Posted by Imran Khodabocus on 30th January 2018
Last updated 9th March 2018

100 years ago, on 6 February 1918 the ‘Representation of the People Act’ was passed. This was the first piece of legislation giving women the right to vote. Even then, it was limited to women over 30 who met a property qualification. It was a further 10 years before women received full voting rights.

Nonetheless, this is still an important milestone involving women and the law. In acknowledgement of this, here are some other legal landmarks involving women in the last 100 years.

Believe it or not it was in 1888 when Eliza Orme became the first woman to gain a law degree.  In 1913 the Court of Appeal refused four women the right to take their law exams so that they could qualify as solicitors because the Judge, Mr Justice Joyce, ruled that women were not “persons” within the meaning of the Solicitors Act of 1843.

In 1919 after the passing of the Sex Disqualification (Removal) Act, four women were actually allowed to pass their law exams and become lawyers.

1920 was the first year that a woman was able to part of a jury. The barrister involved in the case remarked that it was strange to use the words ‘ladies and gentlemen of the jury.’

The first woman to qualify as a solicitor was Carrie Morrison in 1922.

A year later women, for the first time, were given the right to divorce – but only if their husbands had committed adultery. The Matrimonial Causes Act of 1937 extended this to include desertion for over three years and cruelty.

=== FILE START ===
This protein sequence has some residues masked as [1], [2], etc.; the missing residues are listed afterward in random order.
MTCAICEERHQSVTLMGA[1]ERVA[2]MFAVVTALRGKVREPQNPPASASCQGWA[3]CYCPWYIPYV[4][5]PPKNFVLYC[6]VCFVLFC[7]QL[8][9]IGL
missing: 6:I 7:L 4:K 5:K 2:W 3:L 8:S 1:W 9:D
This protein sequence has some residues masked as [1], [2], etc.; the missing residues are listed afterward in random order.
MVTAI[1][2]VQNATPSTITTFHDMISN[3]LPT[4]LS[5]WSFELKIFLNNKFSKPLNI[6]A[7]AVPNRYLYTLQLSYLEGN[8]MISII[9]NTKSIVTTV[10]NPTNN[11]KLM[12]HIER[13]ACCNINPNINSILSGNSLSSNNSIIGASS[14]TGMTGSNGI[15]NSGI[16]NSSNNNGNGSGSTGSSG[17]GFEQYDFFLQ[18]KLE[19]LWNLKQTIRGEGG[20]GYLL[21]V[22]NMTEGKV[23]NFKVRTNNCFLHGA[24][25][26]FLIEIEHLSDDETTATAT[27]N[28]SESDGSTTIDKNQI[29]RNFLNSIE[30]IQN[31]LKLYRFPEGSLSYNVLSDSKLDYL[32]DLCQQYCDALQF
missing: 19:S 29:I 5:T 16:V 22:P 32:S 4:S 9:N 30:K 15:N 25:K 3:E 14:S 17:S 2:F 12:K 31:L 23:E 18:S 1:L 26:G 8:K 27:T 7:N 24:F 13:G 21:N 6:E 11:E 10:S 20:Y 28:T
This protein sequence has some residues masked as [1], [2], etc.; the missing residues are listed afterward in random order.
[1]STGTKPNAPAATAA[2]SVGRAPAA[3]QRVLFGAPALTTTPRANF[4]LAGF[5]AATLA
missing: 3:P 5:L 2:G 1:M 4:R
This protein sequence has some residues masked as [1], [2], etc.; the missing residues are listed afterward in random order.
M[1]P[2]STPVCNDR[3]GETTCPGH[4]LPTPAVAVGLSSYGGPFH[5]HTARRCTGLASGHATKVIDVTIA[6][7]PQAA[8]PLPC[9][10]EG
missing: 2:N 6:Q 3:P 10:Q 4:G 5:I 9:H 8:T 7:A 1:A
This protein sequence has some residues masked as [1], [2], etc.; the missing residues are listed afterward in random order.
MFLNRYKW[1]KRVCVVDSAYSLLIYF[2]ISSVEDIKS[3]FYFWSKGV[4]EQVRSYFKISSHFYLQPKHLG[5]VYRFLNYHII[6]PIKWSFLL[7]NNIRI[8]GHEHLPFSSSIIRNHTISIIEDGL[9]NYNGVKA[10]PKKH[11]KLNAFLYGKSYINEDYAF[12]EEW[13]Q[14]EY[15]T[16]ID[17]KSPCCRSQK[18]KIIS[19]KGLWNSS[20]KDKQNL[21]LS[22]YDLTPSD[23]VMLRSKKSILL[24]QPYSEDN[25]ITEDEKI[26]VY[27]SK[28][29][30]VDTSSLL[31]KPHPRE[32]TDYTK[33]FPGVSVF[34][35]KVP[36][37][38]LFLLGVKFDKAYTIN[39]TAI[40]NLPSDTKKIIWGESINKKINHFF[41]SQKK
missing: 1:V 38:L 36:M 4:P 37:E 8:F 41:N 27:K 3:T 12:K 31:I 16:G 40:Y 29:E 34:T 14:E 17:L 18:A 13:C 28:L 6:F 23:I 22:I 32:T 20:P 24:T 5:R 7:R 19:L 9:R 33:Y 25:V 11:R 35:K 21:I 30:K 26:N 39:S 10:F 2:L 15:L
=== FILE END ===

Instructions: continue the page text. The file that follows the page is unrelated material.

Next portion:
In 1945 the Family Allowances Act first introduced child benefit.

In 1948 with the introduction of the National Health Service, women were given free access to health care. Previously only the insured could do so, and it was usually men that benefitted.

In 1969 the Divorce Reform Act made the fact of a marriage breaking down an acceptable reason for divorce.

The Sex Discrimination Act in 1975 made it illegal for employers to promote male workers with fewer qualifications. It also became illegal to demote women following their return from maternity leave. The same act outlawed some types of sexual harassment.

A year later the Domestic Violence and Matrimonial Proceedings Act was passed and gave more powers to the police to protect victims of domestic violence. In 1977 the first Rape Crisis Centre opened in London. It wasn’t until over 15 years later in 1994 that rape in a marriage was made a crime.

In 2002, Carolyn Kirby became the first female president of the Law Society of England and Wales.

In 2014, the number of women practising as solicitors overtook men for the first time – this is true at The Family Law Company as we have more female solicitors than male solicitors.

According to the Law Society only 25% of partners in law firms are women. Here at the Family Law Company we pride ourselves on being a modern practice offering equal opportunity to everyone.

When we were first formed as Hartnell Chanot, one of the two founding partners was Jane Chanot. On our board of directors there are an equal number of men and women.

Amongst our successful women lawyers is Director and Shareholder, Rachel Buckley who heads up the Divorce and Finance team. If you would like to discuss any family issues, Rachel can be contacted on 01392 457155 or [email protected]




Need some advice? Get in touch today

Imran Khodabocus is an award-winning Solicitor and Director at The Family Law Company. He specialises in children and domestic abuse matters which are complex and sensitive including honour based abuse. He is fluent in French, German and Spanish.

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